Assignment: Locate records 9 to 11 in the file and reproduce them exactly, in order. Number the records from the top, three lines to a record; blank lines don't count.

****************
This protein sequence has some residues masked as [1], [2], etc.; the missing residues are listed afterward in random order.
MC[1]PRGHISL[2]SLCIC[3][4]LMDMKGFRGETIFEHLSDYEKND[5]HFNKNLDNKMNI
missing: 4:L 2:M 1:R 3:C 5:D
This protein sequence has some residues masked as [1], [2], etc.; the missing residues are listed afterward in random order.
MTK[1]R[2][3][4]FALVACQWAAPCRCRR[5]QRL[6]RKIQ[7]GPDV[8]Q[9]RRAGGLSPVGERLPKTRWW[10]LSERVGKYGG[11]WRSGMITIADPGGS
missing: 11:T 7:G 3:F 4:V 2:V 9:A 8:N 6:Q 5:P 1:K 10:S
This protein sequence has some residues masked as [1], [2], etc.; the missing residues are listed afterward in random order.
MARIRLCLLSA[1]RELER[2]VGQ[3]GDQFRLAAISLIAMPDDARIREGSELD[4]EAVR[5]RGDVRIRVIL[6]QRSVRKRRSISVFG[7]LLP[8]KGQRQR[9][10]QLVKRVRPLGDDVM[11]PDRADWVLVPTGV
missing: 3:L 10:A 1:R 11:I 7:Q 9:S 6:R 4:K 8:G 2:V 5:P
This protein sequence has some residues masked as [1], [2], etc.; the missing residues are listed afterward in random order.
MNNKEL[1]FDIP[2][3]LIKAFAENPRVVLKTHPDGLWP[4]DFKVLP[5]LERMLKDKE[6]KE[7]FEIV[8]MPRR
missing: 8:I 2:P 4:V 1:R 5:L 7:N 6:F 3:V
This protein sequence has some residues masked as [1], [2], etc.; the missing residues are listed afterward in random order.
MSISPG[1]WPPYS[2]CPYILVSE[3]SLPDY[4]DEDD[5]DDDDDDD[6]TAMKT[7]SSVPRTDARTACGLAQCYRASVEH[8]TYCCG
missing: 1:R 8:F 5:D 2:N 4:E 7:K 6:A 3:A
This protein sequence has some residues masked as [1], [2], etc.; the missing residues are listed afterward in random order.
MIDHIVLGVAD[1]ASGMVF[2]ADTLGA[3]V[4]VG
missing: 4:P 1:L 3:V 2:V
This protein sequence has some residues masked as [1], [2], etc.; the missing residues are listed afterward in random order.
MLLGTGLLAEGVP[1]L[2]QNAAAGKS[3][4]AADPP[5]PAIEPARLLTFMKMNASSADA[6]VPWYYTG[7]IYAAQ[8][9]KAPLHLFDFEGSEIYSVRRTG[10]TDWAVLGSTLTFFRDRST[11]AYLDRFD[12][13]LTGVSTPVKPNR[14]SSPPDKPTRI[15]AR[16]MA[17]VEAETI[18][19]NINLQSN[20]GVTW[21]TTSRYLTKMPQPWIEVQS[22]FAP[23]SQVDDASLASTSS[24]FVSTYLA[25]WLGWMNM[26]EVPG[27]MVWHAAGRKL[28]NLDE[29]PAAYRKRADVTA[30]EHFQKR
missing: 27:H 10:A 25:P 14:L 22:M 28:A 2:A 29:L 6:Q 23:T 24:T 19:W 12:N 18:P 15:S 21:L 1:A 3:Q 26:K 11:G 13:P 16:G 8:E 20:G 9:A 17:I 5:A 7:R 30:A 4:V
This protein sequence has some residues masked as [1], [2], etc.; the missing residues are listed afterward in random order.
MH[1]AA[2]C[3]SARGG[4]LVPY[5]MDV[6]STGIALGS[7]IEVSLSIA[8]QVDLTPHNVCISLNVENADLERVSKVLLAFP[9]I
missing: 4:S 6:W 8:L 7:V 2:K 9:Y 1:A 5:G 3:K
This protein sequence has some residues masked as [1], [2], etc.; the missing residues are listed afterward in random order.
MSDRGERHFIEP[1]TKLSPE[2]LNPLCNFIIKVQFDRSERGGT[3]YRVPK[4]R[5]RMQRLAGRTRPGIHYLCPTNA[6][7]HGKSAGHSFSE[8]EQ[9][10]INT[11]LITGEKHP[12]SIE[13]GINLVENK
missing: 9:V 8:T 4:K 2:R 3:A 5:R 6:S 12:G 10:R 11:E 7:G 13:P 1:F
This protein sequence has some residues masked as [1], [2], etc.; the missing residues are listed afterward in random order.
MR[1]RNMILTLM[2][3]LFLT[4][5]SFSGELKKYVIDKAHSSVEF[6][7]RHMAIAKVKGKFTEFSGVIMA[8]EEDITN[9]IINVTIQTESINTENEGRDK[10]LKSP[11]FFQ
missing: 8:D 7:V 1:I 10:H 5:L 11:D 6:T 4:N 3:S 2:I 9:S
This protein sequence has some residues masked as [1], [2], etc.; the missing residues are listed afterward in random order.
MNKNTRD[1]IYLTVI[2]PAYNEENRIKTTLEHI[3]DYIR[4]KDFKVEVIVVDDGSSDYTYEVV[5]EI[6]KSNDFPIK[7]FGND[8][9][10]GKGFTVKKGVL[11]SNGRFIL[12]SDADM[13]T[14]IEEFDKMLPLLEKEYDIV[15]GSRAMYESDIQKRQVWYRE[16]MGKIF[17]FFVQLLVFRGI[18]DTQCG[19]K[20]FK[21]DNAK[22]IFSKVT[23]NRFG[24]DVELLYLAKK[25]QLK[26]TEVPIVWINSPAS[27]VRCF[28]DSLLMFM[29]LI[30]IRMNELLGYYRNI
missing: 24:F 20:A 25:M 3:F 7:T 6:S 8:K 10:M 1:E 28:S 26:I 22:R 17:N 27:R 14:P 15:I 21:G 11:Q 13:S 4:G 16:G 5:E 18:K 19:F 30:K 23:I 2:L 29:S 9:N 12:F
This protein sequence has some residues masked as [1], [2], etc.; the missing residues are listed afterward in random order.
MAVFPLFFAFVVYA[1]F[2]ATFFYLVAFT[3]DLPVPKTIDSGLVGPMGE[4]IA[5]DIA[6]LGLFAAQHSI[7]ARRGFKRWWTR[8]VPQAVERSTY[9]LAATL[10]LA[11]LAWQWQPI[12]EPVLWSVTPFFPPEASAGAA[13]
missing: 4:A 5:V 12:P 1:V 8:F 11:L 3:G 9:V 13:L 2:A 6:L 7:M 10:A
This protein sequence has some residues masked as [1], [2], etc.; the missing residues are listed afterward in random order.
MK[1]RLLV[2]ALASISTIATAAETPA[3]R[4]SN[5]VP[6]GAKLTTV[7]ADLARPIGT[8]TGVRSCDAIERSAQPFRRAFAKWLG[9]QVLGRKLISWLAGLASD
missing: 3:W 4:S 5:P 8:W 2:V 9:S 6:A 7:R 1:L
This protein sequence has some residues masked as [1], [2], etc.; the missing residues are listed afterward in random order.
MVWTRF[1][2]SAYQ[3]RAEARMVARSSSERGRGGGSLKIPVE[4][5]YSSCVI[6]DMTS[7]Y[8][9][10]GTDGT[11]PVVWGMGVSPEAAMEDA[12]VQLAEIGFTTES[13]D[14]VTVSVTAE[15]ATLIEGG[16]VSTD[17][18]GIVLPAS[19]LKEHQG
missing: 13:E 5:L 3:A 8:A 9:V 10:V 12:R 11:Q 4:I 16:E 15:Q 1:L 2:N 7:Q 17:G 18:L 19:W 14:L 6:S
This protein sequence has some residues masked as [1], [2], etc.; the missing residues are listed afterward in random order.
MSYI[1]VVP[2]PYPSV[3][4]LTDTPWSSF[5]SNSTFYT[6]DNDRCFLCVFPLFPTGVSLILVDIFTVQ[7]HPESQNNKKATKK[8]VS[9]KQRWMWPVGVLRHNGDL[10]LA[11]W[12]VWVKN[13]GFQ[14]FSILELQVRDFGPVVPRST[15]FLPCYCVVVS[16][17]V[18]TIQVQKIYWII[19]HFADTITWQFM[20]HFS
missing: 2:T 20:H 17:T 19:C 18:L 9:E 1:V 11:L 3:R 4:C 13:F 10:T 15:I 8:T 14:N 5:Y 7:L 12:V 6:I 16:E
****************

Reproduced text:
This protein sequence has some residues masked as [1], [2], etc.; the missing residues are listed afterward in random order.
MSDRGERHFIEP[1]TKLSPE[2]LNPLCNFIIKVQFDRSERGGT[3]YRVPK[4]R[5]RMQRLAGRTRPGIHYLCPTNA[6][7]HGKSAGHSFSE[8]EQ[9][10]INT[11]LITGEKHP[12]SIE[13]GINLVENK
missing: 9:V 8:T 4:K 2:R 3:A 5:R 6:S 12:G 10:R 11:E 7:G 13:P 1:F
This protein sequence has some residues masked as [1], [2], etc.; the missing residues are listed afterward in random order.
MR[1]RNMILTLM[2][3]LFLT[4][5]SFSGELKKYVIDKAHSSVEF[6][7]RHMAIAKVKGKFTEFSGVIMA[8]EEDITN[9]IINVTIQTESINTENEGRDK[10]LKSP[11]FFQ
missing: 8:D 7:V 1:I 10:H 5:L 11:D 6:T 4:N 3:S 2:I 9:S
This protein sequence has some residues masked as [1], [2], etc.; the missing residues are listed afterward in random order.
MNKNTRD[1]IYLTVI[2]PAYNEENRIKTTLEHI[3]DYIR[4]KDFKVEVIVVDDGSSDYTYEVV[5]EI[6]KSNDFPIK[7]FGND[8][9][10]GKGFTVKKGVL[11]SNGRFIL[12]SDADM[13]T[14]IEEFDKMLPLLEKEYDIV[15]GSRAMYESDIQKRQVWYRE[16]MGKIF[17]FFVQLLVFRGI[18]DTQCG[19]K[20]FK[21]DNAK[22]IFSKVT[23]NRFG[24]DVELLYLAKK[25]QLK[26]TEVPIVWINSPAS[27]VRCF[28]DSLLMFM[29]LI[30]IRMNELLGYYRNI
missing: 24:F 20:A 25:M 3:F 7:T 6:S 8:K 10:M 1:E 28:S 26:I 22:R 17:N 27:R 14:P 15:I 21:G 11:Q 13:S 4:G 16:G 5:E 18:K 19:F 30:K 23:I 2:L 29:S 9:N 12:F